Working with so many children I see the embryonic stages of that loss of self confidence.
School can be a harsh environment for some, especially if they find aspects of the curriculum difficult. All too quickly they learn their own inadequacies, stop trying and then become disaffected, bored and sometimes a problem.
Teachers are expected to prove their levels of skill by getting as many of their pupils through the yearly examinations. They have to show an increase in SAT’s levels each year and are expected to justify any failures. They attend meetings with the senior management who tell them the expected levels they should reach irrespective of the pupil’s abilities. Sometimes these targets are virtually impossible. They leave those who struggle to concentrate on the upper part, in the hope these pupils will get the grades expected.
The levels of success at SAT’s and GCSE are then translated into league tables and this in turn translates into which academic group of pupils is sent there.
It’s very much the chicken and egg—what do you tackle first? The pupil who is struggling, or the ones who are potentially bored, because you are helping the one who is struggling?
In an ideal world all pupils should be catered for and systems should be in place to nurture everyone whatever their level or expectations.
Let’s face it, as a parent this is what you would expect for your child. But does this happen? How does a child feel at 6 years of age when it has sat its first big examination and not reached the levels his or her friends have? What happens when that very same child reaches 10 years of age and has their worst fears confirmed—yes, I have failed again because I got low levels?
He/she enters senior school and is expected to work in the bottom sets doing ‘baby work’ in the hope of catching up, but knowing they wont? Where does the lack of self esteem kick in? At 6? At 10? At 11?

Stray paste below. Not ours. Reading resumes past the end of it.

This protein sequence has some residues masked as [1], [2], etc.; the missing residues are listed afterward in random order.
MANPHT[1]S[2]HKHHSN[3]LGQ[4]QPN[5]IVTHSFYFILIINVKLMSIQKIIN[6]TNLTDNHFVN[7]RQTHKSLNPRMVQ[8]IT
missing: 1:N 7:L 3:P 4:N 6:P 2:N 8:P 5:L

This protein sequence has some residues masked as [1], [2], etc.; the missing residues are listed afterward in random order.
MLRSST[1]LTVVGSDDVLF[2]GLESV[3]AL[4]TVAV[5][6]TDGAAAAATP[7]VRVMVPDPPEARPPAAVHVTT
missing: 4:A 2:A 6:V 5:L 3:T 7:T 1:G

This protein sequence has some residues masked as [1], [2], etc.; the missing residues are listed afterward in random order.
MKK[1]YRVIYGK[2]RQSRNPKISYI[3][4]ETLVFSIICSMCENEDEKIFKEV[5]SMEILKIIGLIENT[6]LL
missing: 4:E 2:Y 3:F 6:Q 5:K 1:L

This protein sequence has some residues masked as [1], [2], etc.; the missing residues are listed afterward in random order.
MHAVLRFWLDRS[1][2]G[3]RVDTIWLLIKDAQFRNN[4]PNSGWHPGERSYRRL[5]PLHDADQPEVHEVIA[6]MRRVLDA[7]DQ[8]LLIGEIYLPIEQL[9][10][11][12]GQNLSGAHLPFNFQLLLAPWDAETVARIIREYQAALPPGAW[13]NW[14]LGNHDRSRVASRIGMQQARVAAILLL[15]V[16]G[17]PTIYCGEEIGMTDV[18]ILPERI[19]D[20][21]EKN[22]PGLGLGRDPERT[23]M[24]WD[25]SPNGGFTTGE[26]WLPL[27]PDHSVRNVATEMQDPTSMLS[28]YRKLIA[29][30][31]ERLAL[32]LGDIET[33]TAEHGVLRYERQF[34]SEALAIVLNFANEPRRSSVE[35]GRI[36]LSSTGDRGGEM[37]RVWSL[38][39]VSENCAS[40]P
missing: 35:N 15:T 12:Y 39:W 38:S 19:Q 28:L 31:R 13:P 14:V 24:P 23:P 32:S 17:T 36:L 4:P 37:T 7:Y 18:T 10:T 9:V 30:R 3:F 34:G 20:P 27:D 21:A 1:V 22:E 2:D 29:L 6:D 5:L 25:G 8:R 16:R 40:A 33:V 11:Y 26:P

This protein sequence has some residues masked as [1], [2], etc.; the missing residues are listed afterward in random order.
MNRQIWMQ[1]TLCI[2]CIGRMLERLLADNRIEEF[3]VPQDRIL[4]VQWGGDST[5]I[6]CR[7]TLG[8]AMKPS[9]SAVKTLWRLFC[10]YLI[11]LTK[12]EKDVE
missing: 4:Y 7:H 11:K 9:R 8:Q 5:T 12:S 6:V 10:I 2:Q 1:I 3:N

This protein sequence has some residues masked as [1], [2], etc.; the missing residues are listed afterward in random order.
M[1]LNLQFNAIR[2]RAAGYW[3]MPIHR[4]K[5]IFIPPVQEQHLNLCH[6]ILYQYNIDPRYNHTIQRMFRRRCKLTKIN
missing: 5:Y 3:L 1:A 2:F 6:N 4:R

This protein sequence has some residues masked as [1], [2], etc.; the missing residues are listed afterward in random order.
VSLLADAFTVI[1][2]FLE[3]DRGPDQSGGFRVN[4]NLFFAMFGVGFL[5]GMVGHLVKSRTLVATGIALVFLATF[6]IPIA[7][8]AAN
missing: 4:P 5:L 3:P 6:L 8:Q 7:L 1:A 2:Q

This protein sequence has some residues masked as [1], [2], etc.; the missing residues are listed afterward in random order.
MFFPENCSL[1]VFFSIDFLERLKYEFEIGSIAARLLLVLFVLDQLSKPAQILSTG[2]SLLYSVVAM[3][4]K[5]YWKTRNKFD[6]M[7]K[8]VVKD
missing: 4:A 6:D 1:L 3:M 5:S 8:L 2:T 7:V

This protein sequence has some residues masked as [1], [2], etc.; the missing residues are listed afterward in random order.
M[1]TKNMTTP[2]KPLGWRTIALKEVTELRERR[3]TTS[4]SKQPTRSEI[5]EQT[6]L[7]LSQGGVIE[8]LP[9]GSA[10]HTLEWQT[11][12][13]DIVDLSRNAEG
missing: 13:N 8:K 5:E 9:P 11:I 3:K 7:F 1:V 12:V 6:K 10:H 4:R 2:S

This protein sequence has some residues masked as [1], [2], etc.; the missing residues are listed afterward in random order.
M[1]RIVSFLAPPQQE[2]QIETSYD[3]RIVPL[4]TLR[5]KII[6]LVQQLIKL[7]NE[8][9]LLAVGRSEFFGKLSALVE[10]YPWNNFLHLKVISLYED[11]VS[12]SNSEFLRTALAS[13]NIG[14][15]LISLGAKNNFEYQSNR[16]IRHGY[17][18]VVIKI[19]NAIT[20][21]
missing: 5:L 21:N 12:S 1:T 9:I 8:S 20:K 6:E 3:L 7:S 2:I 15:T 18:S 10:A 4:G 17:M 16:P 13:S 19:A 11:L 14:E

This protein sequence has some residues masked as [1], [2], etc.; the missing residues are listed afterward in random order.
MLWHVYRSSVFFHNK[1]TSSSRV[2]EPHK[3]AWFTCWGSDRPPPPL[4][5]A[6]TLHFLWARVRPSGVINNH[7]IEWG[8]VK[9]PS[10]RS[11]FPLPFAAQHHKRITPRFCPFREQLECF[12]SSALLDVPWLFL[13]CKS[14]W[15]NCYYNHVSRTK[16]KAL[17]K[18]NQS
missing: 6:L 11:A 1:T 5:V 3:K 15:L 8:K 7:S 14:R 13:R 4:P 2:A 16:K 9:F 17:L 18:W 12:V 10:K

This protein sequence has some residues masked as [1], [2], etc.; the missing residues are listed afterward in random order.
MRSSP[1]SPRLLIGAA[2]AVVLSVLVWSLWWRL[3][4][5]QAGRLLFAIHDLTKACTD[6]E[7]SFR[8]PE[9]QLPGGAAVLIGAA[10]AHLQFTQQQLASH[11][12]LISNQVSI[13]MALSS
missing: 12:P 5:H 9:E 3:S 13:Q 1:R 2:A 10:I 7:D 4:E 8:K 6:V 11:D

As I said, I work with children at both ends of the spectrum. The ones at the very top who are desperate to achieve higher because they are afraid of failing, and those from the lower sets who are already aware they are failures and are trying to lift themselves out of that situation.
My first question is, when did we, as a society decide to label these children? My second question would be why did we feel we needed to do it? And my third would be, so how do we undo the damage we have created over the passed ten years or so?
When I first began teaching there were those who found academic subjects tough. They still did them, but they also worked in areas where they could excel such as mechanics, woodwork and such and would sit City and Guild qualifications which led to apprenticeships or college courses. They had worth and would be proud of it. Some of the pupils would be excellent in sport, so would represent the school, the county or the region. Again they would be expected to do the academic subjects and work hard but they too, had areas of excellence.
In each case the child was able to prove itself and have that pride, that self esteem which allowed them to grow into a balanced and educated adults.
I met with a parent who took the City and Guild examination in Social Mathematics, a colleague and I created back in the 1980s. She loved it and was really proud to be able to say she had a distinction at both Stage 1 and Stage 2; the course was stopped by the government at the beginning of 1995 because it did not contain enough algebra!
She knew she had found the academic side of mathematics hard, but enjoyed this course, as it helped her learn maths in the world, rather than maths in the classroom. It had been accepted as proof of her skills when she applied for a job and the fact it was a City and Guild, meant the company recognised the certificates worth and value.
She was sad her daughter would not be able to do it as well. She knew her daughter would have to follow the ‘one size fits all’ route of GCSE and probably fail. The problem is her daughter also knows she has to do the GCSE and is already asking the question, ‘but what use is this when I leave school?’ I must admit I do find it very difficult to justify algebra in its purest form.
So what do we do? What do we do about these people who are leaving school disillusioned and already feeling they are on the scrap heap at 16 when they have the whole of their working lives ahead of them? How can we complain when these very same people go for anything they can get by whatever means they can get it?
The generation who spit on the streets, binge drink, run up massive debts, graffiti on walls and houses, steal cars and have whatever they want is a creation of the society we put in place. We have created the ‘testing’ society where everything has to have a number to be valid. Where and how do we give childhood back to children and self worth and self esteem back whatever their academic level of achievement?